In Scotland, we celebrated Halloween. We had no pumpkins, but my brother used to hollow out a huge swede turnip and we would place a lighted candle in it. We would dress up in an assortment of clothes including a hat of some kind. If we were not lucky enough to have a mask, we would blacken our faces. This was supposed to make us unrecognisable , but thinking back to those times, i am quite sure they knew us in spite of all our attempts to disguise ourselves. We went around calling on most of our friends and relatives and after singing and dancing for them, we would always be given some small titbit.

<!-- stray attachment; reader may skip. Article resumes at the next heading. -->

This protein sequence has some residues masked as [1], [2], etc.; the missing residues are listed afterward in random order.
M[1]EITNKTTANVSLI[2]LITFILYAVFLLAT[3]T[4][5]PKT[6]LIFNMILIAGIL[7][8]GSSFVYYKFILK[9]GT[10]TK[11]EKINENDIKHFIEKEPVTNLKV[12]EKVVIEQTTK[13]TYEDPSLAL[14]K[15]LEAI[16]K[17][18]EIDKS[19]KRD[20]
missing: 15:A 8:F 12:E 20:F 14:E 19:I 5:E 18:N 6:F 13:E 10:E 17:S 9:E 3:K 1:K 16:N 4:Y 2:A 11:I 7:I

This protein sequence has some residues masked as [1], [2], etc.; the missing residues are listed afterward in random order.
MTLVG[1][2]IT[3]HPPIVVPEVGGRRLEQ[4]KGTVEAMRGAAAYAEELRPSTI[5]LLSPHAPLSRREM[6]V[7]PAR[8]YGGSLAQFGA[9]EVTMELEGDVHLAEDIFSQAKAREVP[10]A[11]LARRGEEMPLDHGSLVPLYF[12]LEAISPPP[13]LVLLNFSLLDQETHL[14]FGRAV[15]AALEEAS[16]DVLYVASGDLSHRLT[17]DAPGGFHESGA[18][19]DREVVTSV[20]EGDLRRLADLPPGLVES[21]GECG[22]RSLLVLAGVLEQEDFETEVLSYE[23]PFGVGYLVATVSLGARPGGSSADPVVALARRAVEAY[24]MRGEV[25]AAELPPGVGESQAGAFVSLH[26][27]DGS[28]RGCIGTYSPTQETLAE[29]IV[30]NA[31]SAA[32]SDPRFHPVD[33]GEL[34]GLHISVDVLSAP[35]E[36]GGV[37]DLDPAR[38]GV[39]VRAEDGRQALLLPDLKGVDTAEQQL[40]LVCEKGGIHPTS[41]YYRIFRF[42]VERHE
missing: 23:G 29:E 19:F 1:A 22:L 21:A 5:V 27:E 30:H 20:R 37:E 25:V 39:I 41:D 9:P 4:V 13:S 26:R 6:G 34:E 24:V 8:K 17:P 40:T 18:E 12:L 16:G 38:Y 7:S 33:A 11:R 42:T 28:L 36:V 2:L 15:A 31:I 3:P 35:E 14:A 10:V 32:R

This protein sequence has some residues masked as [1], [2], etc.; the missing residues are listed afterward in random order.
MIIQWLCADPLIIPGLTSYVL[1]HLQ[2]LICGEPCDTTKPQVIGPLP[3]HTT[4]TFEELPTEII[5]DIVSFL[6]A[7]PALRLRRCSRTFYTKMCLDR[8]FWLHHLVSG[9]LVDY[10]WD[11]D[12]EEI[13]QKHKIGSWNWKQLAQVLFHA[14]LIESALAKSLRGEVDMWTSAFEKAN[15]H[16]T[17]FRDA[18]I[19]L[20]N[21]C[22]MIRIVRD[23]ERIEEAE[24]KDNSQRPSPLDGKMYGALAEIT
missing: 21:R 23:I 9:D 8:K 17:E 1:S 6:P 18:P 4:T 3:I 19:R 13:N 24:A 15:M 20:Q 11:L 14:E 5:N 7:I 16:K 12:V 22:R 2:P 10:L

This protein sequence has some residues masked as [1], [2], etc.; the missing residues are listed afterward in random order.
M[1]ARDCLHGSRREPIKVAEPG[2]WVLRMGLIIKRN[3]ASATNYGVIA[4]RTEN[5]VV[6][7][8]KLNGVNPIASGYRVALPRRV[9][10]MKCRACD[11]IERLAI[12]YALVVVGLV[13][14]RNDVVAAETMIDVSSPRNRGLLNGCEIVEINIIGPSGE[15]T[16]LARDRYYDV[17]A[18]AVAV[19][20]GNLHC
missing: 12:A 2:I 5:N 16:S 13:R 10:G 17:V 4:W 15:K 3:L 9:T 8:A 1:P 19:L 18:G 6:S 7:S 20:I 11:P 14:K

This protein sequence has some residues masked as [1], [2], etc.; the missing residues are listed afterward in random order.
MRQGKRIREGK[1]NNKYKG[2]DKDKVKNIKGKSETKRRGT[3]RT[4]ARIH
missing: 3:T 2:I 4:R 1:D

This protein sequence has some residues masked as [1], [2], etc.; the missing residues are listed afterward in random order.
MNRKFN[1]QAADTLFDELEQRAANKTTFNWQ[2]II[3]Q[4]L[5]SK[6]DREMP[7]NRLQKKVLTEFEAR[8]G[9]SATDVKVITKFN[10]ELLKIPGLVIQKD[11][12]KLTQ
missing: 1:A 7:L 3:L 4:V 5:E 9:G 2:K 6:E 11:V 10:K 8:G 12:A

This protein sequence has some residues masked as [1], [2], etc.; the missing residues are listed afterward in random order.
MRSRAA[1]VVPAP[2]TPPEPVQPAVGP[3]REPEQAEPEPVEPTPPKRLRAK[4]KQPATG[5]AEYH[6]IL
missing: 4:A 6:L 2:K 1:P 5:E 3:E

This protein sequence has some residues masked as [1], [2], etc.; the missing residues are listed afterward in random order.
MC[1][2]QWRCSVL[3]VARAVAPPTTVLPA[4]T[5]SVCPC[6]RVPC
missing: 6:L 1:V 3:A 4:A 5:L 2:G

At Christmas time our mother had a very secret hiding place for our gifts. An elderly neighbour had some huge barrels on her back porch and this we found out many year later, was where our presents were hidden until xmas. We always hung our stockings from the mantel piece above the fireplace. Every Christmas there was always an orange, a handful of nuts, and the other gifts were placed on top of these. New Year was our next celebration. At New Year Eve or Hogmanay, as we called it, the children were always given a small glass of ginger wine and a piece of shortbread and i don’t think i have ever tasted shortbread quite like that which my grandmother made. The custom of “first footing” was always kept – only the adults took part in this. The first visitor to call into a home, had to be dark haired and carry a small piece of coal which was supposed to bring good luck to each house. The adults of course had something stronger than ginger wine, usually a wee dram of whisky.